Heller said the committee had "wrestled" with that issue. It is intended to cover involvement in start-up companies rather than investments in the stock market and mutual funds, he said.

Heller's committee will revise the draft this summer and submit a final version to the senate for approval next fall. Comments may be directed to Heller or to Michele Armstrong, assistant dean of research, 723-1655, on her behalf.

"Efficiency" and interdisciplinary programs

In other matters, Professor Arthur Bienenstock, chair of the Planning and Policy Board, told the senate that the new, long- range planning body spent its first year dealing with three issues: organization of the School of Humanities and Sciences, institutional efficiency and fiscal planning, and undergraduate education.

The board's first task, at the request of President Casper, was to consult on the Humanities and Sciences structure. After considering several models, Casper recommended a structure close to what the Planning and Policy Board developed, Bienenstock said.

The board welcomed Casper's decision to establish the Commission on Undergraduate Education. "That takes us out of that business," Bienenstock said, leaving behind the important issue of efficiency and financial planning.

Bienenstock said Stanford could face further financial problems because of the indirect-cost dispute, which is still unsettled.

That makes it important to better understand costs. He said the board would join with the administration in a study of costs - "how do we spend our money" and "what it costs us to do business." Vice Provost Geoffrey Cox will lead the study, which is just beginning.

The results will give the faculty a greater sense of "our own value," Bienenstock said.

During its deliberations, the board became worried that excessive committee work is taking faculty away from teaching and scholarship.

"We ought to think," he said, "about whether that change in academic governance has been for the good."

Has it been "worthwhile to have committees check the work of every administrator in the university?" he asked.

In the area of interdisciplinary programs, the board said in its report, "almost all of these undertakings seem quite virtuous. It is by no means clear, however, that their collective impacts are good, particularly when they drive the university toward higher indirect-cost rates, higher tuition and heavier demands on faculty time for functions other than teaching and research."

The board also said it was concerned about the existence of majors with very few students.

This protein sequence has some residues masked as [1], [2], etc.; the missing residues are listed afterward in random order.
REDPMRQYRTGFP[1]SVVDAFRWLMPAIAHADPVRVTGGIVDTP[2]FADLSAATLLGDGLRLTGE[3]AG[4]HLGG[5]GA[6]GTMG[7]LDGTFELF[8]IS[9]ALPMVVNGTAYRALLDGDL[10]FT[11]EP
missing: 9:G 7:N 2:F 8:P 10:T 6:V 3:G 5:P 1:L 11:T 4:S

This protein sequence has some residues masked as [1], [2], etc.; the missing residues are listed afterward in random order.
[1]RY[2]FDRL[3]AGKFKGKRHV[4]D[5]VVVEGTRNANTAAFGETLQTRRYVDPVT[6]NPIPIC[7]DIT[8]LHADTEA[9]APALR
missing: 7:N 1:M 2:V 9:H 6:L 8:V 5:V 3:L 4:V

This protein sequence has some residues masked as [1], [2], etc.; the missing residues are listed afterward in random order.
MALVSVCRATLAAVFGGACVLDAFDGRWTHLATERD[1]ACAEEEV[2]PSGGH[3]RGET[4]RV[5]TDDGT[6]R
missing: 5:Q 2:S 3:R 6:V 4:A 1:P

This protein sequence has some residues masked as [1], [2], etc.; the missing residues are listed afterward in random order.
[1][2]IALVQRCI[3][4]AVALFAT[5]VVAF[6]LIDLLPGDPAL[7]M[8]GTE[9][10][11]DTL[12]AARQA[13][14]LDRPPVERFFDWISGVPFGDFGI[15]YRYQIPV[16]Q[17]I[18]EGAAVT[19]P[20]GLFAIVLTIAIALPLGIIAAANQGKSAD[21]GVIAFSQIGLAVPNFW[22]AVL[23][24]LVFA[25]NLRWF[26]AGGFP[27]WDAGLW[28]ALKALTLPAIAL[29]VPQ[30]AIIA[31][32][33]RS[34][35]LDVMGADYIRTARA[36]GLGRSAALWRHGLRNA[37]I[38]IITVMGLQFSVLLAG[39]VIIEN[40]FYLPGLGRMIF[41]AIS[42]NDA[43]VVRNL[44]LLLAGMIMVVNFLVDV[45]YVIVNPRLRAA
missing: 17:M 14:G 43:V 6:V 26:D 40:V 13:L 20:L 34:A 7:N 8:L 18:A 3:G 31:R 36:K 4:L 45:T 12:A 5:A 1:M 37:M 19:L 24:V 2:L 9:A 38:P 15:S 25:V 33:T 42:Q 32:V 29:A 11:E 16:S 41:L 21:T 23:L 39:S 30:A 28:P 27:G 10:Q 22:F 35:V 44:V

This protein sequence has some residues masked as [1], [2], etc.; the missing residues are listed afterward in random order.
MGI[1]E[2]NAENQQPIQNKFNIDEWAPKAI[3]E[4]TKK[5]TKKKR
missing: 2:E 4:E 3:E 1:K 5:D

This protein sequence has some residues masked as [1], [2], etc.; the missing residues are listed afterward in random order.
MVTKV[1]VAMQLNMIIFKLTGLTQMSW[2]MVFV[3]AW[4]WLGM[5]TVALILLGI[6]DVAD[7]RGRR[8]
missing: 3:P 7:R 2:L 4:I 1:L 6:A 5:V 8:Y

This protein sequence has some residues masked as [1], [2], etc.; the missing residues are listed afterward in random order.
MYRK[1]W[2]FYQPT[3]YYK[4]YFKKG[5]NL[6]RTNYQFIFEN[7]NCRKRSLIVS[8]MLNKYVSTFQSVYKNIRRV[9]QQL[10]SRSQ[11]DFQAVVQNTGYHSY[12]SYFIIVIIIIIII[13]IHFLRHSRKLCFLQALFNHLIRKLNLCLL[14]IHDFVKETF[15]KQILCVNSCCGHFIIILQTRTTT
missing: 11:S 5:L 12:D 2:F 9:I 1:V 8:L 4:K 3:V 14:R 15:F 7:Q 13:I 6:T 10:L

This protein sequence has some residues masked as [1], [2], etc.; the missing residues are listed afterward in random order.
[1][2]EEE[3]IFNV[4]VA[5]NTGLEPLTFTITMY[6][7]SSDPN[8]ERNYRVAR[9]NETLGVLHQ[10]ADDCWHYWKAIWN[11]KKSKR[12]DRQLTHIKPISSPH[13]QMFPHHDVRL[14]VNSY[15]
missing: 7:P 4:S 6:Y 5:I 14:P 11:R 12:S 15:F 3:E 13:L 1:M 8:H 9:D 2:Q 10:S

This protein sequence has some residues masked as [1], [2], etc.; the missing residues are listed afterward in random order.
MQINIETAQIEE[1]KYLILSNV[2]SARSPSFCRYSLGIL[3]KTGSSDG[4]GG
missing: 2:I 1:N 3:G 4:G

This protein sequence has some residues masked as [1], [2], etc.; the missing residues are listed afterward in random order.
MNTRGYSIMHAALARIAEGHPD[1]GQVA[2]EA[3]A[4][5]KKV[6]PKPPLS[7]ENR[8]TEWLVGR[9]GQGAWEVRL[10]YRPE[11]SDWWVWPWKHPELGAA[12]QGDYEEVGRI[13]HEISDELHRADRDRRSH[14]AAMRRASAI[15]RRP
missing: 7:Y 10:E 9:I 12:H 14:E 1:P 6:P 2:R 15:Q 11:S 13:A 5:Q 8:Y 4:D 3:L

In the discussion that followed Bienenstock's presentation, Political Science Associate Professor Terry Karl reiterated concern expressed during a discussion of interdisciplinary programs several weeks ago that the programs have become a target, while departments escape with little oversight.

Biological Sciences Professor Patricia Jones, also a member of the Planning and Policy Board, told Karl that deans are supposed to review departments, but that interdisciplinary programs fall under the purview of the senate. "We have a special responsibility" for them, she said.

Speaking in support of Karl, Education Professor James Greeno said that interdisciplinary programs fulfill student interests. There are costs involved, "but a lot of resources get mobilized to the benefit of our students," he said.

Bienenstock, director of the Stanford Synchrotron Radiation Laboratory, reminded the senate that he leads "one of the largest interdisciplinary endeavors in this university."

Professor Hans Gumbrecht, comparative literature, suggested that programs be viewed as experimental and periodically reviewed for possible elevation to the status of department.

On the subject of committees, English Professor Ron Rebholz said it was important to distinguish between oversight committees and policy-making committees. Policy committees should be retained, he said. "It is a worthwhile expenditure of time of faculty and students" to serve on them, he said.

Mechanical Engineering Professor James Adams told Bienenstock that the word "efficiency" is "loaded" and is becoming more controversial in the business world. Efficiency doesn't always correlate with innovation, he said.

"Point well taken," Bienenstock responded.

At Bienenstock's request, the senate adopted resolutions allowing the board to wait until its third year to begin staggered terms for members and specifying that only the last eligible senate chair would serve as an ex officio board member with vote.

The board's composition originally included the last two senate chairs as ex officio members, but this is considered too burdensome on former chairs, Bienenstock said, making the case for his second request.

The board "floundered" some during its first year, Bienenstock said, and would benefit during its second year from maintaining the same membership, with the exception of Political Science Professor Condoleezza Rice, who will be replaced when she becomes provost in the fall.